- Court: 9th Circuit Court of Appeals Archives
- Area(s) of Law: Criminal Law
- Date Filed: 03-10-2014
- Case #: 11-50152; 12-50257
- Judge(s)/Court Below: Circuit Court Judge M. Smith for the Court; Circuit Court Judges Fletcher and Watford
- Full Text Opinion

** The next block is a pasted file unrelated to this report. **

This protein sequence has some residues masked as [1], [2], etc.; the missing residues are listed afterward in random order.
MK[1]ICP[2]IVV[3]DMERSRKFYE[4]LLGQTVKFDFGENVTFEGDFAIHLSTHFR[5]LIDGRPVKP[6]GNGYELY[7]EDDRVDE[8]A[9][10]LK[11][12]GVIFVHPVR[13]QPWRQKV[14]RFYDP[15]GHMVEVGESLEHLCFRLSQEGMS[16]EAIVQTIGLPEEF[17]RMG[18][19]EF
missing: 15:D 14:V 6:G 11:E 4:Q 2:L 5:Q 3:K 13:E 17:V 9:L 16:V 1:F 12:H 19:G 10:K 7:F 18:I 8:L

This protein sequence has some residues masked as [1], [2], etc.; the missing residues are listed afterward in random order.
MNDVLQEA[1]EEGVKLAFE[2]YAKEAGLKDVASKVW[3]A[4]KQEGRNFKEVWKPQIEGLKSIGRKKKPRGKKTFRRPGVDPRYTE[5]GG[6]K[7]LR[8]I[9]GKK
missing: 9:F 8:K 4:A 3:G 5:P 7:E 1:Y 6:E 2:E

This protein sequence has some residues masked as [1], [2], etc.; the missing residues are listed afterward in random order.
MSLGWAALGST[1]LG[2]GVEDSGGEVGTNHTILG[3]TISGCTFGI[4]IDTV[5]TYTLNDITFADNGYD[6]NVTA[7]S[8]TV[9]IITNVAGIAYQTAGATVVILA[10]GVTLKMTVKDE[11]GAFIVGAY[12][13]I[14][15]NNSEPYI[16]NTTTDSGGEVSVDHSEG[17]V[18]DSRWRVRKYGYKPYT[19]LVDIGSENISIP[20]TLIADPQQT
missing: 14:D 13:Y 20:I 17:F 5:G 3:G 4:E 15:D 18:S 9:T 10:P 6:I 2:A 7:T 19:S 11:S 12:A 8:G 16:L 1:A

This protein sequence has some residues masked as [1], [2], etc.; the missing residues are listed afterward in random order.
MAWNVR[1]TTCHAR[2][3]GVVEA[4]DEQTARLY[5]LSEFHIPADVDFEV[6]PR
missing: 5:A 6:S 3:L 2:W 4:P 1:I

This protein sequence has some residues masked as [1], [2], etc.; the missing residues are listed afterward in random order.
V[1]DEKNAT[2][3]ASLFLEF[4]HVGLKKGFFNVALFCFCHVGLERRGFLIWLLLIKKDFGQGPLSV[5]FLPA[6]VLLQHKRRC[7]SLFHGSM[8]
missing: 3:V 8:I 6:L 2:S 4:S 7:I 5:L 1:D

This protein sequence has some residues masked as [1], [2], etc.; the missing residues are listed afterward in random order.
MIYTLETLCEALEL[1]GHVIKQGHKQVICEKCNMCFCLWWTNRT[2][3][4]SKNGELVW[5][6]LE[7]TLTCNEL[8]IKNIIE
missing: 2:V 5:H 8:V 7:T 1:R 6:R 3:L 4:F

Brent Wilkes was convicted on thirteen charges including: wire fraud, bribery, conspiracy and money laundering. On appeal, Wilkes argued that because the district judge determined the amount of his criminal forfeiture, instead of a jury, his right to a jury trial had been violated. The district court therefore erred when it denied his motion for a new trial. Wilkes contended that the Supreme Court’s decisions Apprendi v. New Jersey and Alleyne v. United States, require a jury, not a judge, to “find facts justifying an increase in either end of the range of the prescribed penalty.” He further argued that Apprendi and Alleyne, were applied to monetary penalties under Southern Union Co. v. United States. The Ninth Circuit rejected Wilkes’s arguments. The panel held that Wilkes’s arguments are “directly contradicted by binding Supreme Court precedent.” In Libretti v. United States, the Supreme Court “expressly held that that there is no Sixth Amendment right to a jury verdict in a criminal forfeiture proceeding.” Furthermore, if Supreme Court precedent “has direct application in a case, yet appears to rest on reasons rejected in some other line of decisions, the Court of Appeals should follow the case which directly controls.” The Supreme Court has the “prerogative of overruling its own decisions,” not the Court of Appeals. The panel therefore concluded that there was no error in a judge determining Wilkes’ criminal forfeiture amount. AFFIRMED.